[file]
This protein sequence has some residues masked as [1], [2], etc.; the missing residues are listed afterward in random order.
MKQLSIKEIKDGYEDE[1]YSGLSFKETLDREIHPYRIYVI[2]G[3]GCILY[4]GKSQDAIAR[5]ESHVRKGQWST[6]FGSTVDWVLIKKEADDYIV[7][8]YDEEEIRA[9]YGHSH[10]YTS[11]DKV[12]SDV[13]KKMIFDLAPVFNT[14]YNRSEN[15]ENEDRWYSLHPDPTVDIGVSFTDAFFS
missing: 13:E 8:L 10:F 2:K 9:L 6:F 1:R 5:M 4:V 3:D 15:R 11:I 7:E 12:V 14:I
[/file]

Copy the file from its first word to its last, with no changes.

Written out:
This protein sequence has some residues masked as [1], [2], etc.; the missing residues are listed afterward in random order.
MKQLSIKEIKDGYEDE[1]YSGLSFKETLDREIHPYRIYVI[2]G[3]GCILY[4]GKSQDAIAR[5]ESHVRKGQWST[6]FGSTVDWVLIKKEADDYIV[7][8]YDEEEIRA[9]YGHSH[10]YTS[11]DKV[12]SDV[13]KKMIFDLAPVFNT[14]YNRSEN[15]ENEDRWYSLHPDPTVDIGVSFTDAFFS
missing: 13:E 8:L 10:F 2:K 9:L 6:F 1:R 5:M 4:V 3:D 15:R 11:I 7:E 12:V 14:I